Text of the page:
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Provinz von Großbritannien (de)
Province of Great Britain (en)
Province of the Duchy of Brunswick
United Kingdom Coat of arms of the United Kingdom.svg
Provincial Flag Coat of Arms of the Province of Great Britain
LocationIslandGreatBritain
Capital London
Official language
Regional languages
German (de facto), English
Irish, Ulster Scots, Scottish Gaelic, Scots, Welsh, Cornish
Demonym British, Briton
Government Type
- Monarch
- Statthalter
Constitutional Monarchy
Princess Victoria
Gottlieb Heisel
Total Area 84,600 sq. mi.
Time Zone WET


The Province of Great Britain (German: Provinz von Großbritannien) is a province of the Duchy of Brunswick. The province is made up of the former United Kingdom. It is bordered by the Atlantic Ocean, the North Sea, the English Channel, and the Irish Sea. Its capital is London.


HistoryEdit

Great Britain was inhabited by the Celts and other tribal people before the invasion of the Romans in the 1st century B.C. The Roman legions withdrew by the 5th century A.D. and left the way open for the Angles, Saxons, and Jutes to invade. The Welsh and Scottish were not as affected by the invasions but the Britons were forced to flee into Wales and Scotland.

The Kings of Wessex untied the country in the 10th century and a dispute over the succession arose after the death of Edward the Confessor. The Duke of Normandy invaded England to defeat the Saxon king Harold II at the Battle of Hastings. The Normans were victorious and introduced Norman French law and feudalism. Royal power grew during the reign of Henry II and culminated in King John being forced to sign the Magna Carta. Edward I conquered Ireland and subjected Wales, but made little progress in Scotland. The English were ousted from Scotland in 1314 after the Battle of Bannockburn.

The House of Commons was developed in the late 13th and early 14th century with powers to raise taxes. The Hundred Years’ War caused England to lose most of their territory in France because of Edward III’s claim to the French throne. The Black Death reduced the population by one-third. The Houses of York and of Lancaster struggled for the throne during the Wars of the Roses. Henry VII was victorious after the Battle at Bosworth Field.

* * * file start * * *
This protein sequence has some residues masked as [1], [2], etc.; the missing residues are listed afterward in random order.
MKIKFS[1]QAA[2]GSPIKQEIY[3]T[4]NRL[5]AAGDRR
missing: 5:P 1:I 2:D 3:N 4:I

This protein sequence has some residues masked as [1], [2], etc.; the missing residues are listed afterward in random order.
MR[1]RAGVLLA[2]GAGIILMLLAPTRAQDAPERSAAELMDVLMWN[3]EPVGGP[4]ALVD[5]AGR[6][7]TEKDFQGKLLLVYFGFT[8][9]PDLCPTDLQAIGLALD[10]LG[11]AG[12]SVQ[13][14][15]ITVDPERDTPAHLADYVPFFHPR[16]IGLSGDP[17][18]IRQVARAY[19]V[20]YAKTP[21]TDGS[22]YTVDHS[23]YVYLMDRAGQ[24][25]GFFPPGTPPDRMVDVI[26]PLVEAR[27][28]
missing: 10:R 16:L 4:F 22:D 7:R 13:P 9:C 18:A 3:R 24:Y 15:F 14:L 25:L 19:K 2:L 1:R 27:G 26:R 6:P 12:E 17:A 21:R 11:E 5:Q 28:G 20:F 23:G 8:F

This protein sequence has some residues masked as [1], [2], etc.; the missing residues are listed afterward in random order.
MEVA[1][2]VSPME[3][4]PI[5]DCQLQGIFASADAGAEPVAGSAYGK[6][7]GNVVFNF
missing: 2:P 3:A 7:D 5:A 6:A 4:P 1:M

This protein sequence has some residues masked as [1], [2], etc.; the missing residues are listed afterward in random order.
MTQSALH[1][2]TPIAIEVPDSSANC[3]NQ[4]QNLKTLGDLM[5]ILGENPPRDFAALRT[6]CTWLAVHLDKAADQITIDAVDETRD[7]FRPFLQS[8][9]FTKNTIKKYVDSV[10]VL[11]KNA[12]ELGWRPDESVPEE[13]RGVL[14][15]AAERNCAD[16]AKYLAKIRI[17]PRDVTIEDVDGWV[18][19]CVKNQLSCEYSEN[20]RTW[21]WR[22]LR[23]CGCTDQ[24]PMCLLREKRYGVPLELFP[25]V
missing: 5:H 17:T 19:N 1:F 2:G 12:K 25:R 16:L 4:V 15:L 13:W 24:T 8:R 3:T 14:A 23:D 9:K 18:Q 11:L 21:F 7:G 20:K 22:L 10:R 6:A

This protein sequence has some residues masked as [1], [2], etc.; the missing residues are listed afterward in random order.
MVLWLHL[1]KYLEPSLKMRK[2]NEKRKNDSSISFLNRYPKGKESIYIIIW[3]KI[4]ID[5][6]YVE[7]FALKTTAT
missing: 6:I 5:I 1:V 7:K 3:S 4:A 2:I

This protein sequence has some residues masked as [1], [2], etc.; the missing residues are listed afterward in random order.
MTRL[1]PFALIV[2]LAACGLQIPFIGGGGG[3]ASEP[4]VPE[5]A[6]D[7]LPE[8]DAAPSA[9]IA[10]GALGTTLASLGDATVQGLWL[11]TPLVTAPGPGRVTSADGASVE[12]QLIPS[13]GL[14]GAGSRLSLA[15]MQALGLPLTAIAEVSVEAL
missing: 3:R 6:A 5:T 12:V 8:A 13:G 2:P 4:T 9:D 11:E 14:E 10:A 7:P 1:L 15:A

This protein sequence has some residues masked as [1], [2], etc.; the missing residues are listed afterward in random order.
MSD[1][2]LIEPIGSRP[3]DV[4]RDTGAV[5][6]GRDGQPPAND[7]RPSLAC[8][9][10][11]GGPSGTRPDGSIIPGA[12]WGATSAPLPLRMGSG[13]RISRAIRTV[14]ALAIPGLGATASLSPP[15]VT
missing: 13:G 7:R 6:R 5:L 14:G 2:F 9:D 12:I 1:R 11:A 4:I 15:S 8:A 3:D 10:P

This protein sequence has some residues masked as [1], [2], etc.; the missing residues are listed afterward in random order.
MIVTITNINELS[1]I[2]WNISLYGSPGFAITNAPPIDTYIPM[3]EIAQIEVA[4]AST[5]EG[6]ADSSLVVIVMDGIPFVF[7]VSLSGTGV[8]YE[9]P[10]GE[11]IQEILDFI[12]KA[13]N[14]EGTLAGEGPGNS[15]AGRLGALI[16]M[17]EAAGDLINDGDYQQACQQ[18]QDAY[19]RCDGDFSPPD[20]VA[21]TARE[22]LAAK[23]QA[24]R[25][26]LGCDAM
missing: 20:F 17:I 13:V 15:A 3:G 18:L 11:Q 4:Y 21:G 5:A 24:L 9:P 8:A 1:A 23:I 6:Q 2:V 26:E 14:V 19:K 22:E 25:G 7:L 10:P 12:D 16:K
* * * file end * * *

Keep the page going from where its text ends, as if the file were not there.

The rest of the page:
Henry VIII established a separate church after he could not obtain a divorce from Catherine of Aragon from the Roman Catholic Church. This caused religious turbulence during his reign, the reign of Edward VI, and the reign of Mary I. Henry VIII’s daughter, Elizabeth I, set up the Church of England during her reign. Elizabeth I faced and defeated the Spanish Armada in 1588. Elizabeth I made England an international power during her reign. After the death of Elizabeth I, the Stuarts gained control of England and united Great Britain with James VI of Scotland’s accession to the throne as James I. Charles I went to war with some of parliament in 1642, which led to his defeat and execution in 1649. The monarchy was abolished and Oliver Cromwell came to power. Cromwell died in 1658 and Charles II was restored to the throne in 1660. Charles II was succeeded by James II, who was dethroned during the Revolution of 1688. The throne passed to Mary II, who co-ruled with William of Orange. Queen Anne joined England and Scotland with the Act of Union of 1707. The electors of Hanover were asked to become the ruling family of England.

The British Empire continued to expand through constant wars with France, which gave them gains in North America and India. The growth was checked by the American Revolution. Great Britain continued their conflict with France from 1793 and until the end of Napoleonic Wars in 1815. The growth of democracy in the government occurred during the reign of Queen Victoria.

Britain entered World War I after the German invasion of Belgium. Britain entered World War II after the German invasion of Poland.

Great Britain became a part of the Duchy in 2010.

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